After the assassination of James A. Garfield by a rejected office-seeker in 1881, the calls for civil service reform intensified. Moderation of the spoils system at the federal level came with the passage of the Pendleton Act in 1883, which created a bipartisan Civil Service Commission to evaluate job candidates on a nonpartisan merit basis. While few jobs were covered under the law initially, the law allowed the President to transfer jobs and their current holders into the system, thus giving the holder a permanent job.[citation needed] The Pendleton Act's reach was expanded as the two main political parties alternated control of the White House every election between 1884 and 1896. Following each election, the outgoing President applied the Pendleton Act to some of the positions for which he had appointed political supporters. By 1900, most federal jobs were handled through civil service, and the spoils system was limited to fewer and fewer positions.

Although state patronage systems and numerous federal positions were unaffected by the law, Karabell argues that the Pendleton Act was instrumental in the creation of a professional civil service and the rise of the modern bureaucratic state.[9] The law also caused major changes in campaign finance, as the parties were forced to look for new sources of campaign funds, such as wealthy donors.[10]

The separation between political activity and the civil service was made stronger with the Hatch Act of 1939 which prohibited federal employees from engaging in many political activities.

The spoils system survived much longer in many states, counties and municipalities, such as the Tammany Hall machine, which survived until the 1950s when New York City reformed its own civil service. Illinois modernized its bureaucracy in 1917 under Frank Lowden, but Chicago held on to patronage in city government until the city agreed to end the practice in the Shakman Decrees of 1972 and 1983.

See alsoEdit

ReferencesEdit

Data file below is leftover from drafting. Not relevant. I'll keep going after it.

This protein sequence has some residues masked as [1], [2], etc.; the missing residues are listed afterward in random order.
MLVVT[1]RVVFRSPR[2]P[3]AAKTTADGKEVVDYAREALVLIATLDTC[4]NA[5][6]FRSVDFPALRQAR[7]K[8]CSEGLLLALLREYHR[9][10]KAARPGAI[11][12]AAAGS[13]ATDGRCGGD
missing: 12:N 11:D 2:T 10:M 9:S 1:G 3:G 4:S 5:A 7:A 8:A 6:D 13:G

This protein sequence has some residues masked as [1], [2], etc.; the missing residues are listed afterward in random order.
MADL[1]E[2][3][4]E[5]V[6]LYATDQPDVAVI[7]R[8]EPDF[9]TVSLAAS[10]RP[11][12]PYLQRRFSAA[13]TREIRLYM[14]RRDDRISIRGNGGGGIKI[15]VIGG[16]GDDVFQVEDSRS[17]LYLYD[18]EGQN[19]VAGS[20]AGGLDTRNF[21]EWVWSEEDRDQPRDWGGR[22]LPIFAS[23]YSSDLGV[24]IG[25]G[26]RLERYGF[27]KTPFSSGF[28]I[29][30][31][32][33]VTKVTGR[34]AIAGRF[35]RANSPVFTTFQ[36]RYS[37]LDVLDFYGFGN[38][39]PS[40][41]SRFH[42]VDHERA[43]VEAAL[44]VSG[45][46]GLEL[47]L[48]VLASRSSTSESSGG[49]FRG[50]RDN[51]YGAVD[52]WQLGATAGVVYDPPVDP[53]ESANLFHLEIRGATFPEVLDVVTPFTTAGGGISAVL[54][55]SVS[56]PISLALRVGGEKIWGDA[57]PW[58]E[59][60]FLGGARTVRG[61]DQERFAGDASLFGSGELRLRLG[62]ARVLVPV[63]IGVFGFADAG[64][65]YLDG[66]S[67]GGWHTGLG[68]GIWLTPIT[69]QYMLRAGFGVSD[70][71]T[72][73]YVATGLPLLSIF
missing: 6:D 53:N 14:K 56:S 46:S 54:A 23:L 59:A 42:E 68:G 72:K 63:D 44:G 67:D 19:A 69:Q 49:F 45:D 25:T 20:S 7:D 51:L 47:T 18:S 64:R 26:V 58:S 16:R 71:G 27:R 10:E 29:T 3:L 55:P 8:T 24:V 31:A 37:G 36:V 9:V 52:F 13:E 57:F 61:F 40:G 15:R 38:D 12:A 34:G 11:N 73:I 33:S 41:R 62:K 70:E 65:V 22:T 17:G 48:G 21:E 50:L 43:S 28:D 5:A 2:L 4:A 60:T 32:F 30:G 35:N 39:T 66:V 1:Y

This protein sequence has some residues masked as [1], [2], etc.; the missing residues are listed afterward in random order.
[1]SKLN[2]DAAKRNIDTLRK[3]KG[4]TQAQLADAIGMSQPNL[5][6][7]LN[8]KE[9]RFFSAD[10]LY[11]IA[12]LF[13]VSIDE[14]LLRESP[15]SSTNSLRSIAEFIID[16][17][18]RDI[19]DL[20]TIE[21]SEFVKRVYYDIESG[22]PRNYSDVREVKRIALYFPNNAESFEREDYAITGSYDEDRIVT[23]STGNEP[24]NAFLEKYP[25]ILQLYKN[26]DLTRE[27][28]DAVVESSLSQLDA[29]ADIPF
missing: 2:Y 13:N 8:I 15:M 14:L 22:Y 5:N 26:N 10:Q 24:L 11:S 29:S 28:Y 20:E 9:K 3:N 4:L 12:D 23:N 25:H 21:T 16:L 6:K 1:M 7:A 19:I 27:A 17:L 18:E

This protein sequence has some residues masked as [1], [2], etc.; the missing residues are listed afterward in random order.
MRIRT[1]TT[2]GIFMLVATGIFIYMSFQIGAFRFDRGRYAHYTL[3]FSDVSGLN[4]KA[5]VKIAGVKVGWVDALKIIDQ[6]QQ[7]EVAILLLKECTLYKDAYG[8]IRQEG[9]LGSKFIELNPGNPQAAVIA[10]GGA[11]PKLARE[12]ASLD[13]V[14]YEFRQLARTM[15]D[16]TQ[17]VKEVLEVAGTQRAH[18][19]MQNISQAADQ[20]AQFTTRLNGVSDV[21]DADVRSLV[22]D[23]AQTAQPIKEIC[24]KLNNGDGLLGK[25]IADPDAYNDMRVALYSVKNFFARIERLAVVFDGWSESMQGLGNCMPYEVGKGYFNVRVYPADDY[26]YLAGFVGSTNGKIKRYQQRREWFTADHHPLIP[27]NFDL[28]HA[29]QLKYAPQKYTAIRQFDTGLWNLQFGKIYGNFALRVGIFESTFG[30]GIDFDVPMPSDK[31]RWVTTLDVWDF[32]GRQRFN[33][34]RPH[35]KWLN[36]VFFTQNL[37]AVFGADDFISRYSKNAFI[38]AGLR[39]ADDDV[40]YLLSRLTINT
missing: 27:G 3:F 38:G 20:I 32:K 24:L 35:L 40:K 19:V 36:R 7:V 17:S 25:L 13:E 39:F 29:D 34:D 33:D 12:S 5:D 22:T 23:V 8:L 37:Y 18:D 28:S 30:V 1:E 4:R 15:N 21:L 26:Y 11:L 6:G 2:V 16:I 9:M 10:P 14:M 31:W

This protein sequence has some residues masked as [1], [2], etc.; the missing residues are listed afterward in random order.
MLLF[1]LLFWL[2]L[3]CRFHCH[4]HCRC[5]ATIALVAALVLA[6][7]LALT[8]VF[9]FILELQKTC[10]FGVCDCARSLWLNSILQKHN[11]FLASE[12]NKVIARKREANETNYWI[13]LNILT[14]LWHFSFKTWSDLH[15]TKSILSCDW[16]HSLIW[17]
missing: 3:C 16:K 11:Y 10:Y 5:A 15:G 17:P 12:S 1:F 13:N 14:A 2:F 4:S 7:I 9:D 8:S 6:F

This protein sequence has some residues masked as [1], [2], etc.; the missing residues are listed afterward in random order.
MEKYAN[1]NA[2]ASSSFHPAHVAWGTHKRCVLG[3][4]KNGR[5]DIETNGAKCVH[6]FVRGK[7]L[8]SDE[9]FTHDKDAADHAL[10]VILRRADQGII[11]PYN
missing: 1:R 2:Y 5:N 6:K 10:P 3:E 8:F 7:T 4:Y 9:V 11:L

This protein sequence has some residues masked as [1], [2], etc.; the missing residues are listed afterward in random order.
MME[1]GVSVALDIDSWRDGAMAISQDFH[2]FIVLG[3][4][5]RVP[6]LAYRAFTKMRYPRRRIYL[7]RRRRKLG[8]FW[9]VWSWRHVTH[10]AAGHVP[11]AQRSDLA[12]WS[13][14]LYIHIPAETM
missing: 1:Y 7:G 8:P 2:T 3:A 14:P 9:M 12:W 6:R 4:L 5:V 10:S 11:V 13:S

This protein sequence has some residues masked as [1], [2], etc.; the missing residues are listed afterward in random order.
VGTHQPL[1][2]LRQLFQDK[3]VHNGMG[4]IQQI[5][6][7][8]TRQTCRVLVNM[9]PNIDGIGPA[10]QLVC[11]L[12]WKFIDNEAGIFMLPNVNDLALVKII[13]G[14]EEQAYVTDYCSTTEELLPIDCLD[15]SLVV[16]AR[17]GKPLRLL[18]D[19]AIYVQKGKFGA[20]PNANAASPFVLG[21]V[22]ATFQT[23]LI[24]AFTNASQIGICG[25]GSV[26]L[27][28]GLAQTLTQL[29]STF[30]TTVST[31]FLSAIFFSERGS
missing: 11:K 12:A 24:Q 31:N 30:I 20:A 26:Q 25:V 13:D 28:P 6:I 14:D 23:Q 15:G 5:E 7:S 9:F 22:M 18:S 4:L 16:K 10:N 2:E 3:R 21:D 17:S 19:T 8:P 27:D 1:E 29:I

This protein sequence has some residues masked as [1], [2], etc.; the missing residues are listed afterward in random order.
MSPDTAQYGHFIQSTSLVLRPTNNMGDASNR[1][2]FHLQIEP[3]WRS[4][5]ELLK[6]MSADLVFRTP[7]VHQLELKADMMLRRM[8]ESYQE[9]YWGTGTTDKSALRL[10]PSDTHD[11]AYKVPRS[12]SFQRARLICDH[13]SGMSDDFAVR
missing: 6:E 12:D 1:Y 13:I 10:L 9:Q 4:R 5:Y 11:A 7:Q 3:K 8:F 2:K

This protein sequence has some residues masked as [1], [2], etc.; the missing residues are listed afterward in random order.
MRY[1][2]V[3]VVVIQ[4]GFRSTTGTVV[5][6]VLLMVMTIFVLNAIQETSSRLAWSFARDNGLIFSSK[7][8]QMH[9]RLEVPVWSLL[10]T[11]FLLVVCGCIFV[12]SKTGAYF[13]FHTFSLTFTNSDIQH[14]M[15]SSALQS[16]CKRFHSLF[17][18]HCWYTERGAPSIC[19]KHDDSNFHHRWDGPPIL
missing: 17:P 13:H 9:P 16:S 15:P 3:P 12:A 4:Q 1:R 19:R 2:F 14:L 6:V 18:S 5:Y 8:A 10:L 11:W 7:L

1. ^ "Andrew Jackson | The White House". The White House. Retrieved 2010-09-05.
  2. ^ "1314. Marcy William Learned (1786–1857). Respectfully Quoted: A Dictionary of Quotations. 1989". Bartleby.com. Retrieved 2010-09-05.
  3. ^ "spoils" dictionary definition
  4. ^ McCloskey (2010), p. 25.
  5. ^ Chemerinsky (2019), § 2.2.1, p. 40.
  6. ^ Stoltz, Joseph F. (2012). ""It Taught our Enemies a Lesson:" the Battle of New Orleans and the Republican Destruction of the Federalist Party". Tennessee Historical Quarterly. 71 (2): 112–127. JSTOR 42628249.
  7. ^ Stenberg, R. R. (1934). "Jackson, Buchanan, and the "Corrupt Bargain" Calumny". The Pennsylvania Magazine of History and Biography. 58 (1): 61–85. JSTOR 20086857.
  8. ^ a b Howe, Daniel W. (2007). What hath God Wrought, The Transformation of America, 1815-1848. Oxford University Press, Inc. ISBN 978-0-19-507894-7.
  9. ^ Karabell, pp. 108–111.
  10. ^ White 2017, pp. 467–468.

SourcesEdit

  • Ostrogorski, M. Democracy and the Party System in the United States (1910)
  • Rubio, Philip F. A History of Affirmative Action, 1619–2000 University Press of Mississippi (2001)
  • Van Riper, Paul. History of the United States Civil Service Greenwood Press (1976; reprint of 1958 edition)
  • White, Richard (2017). The Republic for Which It Stands: The United States During Reconstruction and the Gilded Age: 1865–1896. Oxford University Press. ISBN 9780190619060.

External linksEdit